Review: Fahrenheit 451

HBO reimagines a sci-fi classic in its latest original film, Fahrenheit 451.

Based on the 1953 Ray Bradbury novel of the same name, Fahrenheit 451 takes place in a future United States that looks to eliminate all books and denounces anyone who tries to create a sanctuary for them.

The destruction of books is enforced by “firemen” led by Captain Beatty (Michael Shannon) and his young protégé, Guy Montag (Michael B. Jordan). Once books are found, their job is to burn them on the street in a fire-show, televised for all to see.

Montag is the hotshot of the group and has the respect of his fellow firemen as well as his aging boss, Beatty, who is grooming him to eventually take over his position.

But Montag eventually begins to question his job, especially after watching an older woman voluntarily go up in flames along with her collection of books. He eventually meets and befriends Clarisse (Sofia Boutella), an informant of Beatty’s who also has reservations about her actions and decides to join an underground movement to preserve books and knowledge. Montag soon finds himself having to choose between his devotion to his job and his captain, and his evolving beliefs on the future of humanity through the preservation of the written word.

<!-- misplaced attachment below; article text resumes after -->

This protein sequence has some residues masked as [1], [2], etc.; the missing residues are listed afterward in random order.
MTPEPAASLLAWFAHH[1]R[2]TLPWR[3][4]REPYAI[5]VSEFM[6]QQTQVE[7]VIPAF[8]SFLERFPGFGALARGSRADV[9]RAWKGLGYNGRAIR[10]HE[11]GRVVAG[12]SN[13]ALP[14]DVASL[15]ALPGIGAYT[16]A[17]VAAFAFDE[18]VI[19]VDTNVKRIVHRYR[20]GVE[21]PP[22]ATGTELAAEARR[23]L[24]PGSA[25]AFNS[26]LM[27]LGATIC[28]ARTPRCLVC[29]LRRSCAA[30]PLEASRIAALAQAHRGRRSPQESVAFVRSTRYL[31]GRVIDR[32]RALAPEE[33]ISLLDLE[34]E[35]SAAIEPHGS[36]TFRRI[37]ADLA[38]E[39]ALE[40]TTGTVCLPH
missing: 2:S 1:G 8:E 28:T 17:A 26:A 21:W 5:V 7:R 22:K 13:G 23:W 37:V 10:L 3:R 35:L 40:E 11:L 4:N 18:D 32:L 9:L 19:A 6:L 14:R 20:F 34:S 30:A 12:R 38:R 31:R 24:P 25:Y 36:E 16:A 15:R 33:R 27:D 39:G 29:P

Jordan, coming off his role as the villain Erik Killmonger in Black Panther, also serves as executive producer of the film, which looks to entertain by providing a stark view of a dystopian future that may not be totally unimaginable.

R. Thomas Umstead

R. Thomas Umstead serves as senior content producer, programming for Multichannel News, Broadcasting + Cable and Next TV. During his more than 30-year career as a print and online journalist, Umstead has written articles on a variety of subjects ranging from TV technology, marketing and sports production to content distribution and development. He has provided expert commentary on television issues and trends for such TV, print, radio and streaming outlets as Fox News, CNBC, the Today show, USA Today, The New York Times and National Public Radio. Umstead has also filmed, produced and edited more than 100 original video interviews, profiles and news reports featuring key cable television executives as well as entertainers and celebrity personalities.